31 October 2014: NHS England update paper, 'Transforming care for people with a learning disability', for the next NHS England Board meeting on 6 November. More >
30 October 2014: “It’s become starkly clear how disempowered people are in this system”
Stephen Bubb, the chief executive of the Association of Chief Executives of Voluntary Organisations, who was in July appointed by the NHS to lead a steering group to demonstrate how the voluntary sector might solve the problems raised by Winterbourne View, has given an interview to Society Guardian. He outlined key proposals, including a building and property acquisition programme backed by social finance, but pump-primed by cash from Libor fines paid by banks, and new rights for disabled people to challenge decisions on where they are sent to live. More >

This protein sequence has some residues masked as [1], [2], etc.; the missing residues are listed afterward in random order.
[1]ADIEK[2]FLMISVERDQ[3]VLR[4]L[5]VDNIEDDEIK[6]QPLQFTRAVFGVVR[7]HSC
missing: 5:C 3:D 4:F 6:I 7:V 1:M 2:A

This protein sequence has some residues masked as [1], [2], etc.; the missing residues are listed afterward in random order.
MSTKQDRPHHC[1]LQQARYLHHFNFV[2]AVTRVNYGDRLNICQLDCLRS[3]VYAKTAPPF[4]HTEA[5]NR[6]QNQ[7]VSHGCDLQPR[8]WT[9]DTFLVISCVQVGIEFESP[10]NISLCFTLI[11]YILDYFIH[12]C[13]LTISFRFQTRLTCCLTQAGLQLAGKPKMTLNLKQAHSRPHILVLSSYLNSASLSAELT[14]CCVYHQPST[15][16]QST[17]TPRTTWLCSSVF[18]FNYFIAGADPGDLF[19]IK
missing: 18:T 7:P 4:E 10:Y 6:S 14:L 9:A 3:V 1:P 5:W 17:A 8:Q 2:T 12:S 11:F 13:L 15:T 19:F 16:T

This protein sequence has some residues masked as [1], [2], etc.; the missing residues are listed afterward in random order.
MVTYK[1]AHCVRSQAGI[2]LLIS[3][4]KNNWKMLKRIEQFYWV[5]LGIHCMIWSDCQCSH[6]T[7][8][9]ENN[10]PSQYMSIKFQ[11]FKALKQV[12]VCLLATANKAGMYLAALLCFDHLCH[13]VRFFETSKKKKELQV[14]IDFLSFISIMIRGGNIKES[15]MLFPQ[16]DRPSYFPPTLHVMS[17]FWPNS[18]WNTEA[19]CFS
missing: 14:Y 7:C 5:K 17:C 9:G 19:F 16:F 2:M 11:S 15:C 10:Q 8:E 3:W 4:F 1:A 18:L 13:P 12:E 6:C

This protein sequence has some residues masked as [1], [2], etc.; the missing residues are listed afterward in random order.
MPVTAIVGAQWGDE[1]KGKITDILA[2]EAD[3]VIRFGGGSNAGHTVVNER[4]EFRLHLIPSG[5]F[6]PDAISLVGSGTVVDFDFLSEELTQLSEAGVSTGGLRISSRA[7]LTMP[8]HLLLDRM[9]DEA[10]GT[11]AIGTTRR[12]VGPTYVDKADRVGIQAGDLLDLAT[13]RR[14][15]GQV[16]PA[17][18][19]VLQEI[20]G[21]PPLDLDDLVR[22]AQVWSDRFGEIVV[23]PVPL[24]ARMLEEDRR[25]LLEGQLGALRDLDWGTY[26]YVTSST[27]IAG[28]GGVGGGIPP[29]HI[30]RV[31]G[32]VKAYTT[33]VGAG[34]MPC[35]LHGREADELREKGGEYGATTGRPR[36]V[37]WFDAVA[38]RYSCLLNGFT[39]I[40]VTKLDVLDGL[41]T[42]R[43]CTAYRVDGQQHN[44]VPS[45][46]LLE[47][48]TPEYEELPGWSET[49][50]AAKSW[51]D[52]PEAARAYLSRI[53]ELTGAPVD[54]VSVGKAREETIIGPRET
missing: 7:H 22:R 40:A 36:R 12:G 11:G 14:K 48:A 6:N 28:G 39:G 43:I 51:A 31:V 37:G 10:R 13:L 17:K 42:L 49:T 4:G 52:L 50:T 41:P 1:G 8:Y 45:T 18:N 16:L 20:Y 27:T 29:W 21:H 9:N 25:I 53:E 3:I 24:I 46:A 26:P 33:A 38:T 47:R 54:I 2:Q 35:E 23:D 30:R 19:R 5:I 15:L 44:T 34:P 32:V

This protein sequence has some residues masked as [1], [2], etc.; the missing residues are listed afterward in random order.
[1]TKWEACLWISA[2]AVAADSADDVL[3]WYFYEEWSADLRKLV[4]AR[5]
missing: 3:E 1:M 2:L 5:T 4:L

1 August and 18 August 2014: Developing a national framework for local commissioning of community based support for people with learning disabilities
Minutes of first formal meeting of Stephen Bubb's steering group of 28 July and subsequent meeting on 18 August. Download the minutes of both meetings, terms of reference and two papers: National Framework for local commissioning, and workforce development. More >
18 July 2014: NHS England say people with learning disabilities will not be left out of group to shape future of care
NHS England has sought to address learning disabled service users and families’ anger over their lack of involvement in the creation of a steering group to help cut inappropriate hospital placements in the wake of Winterbourne View.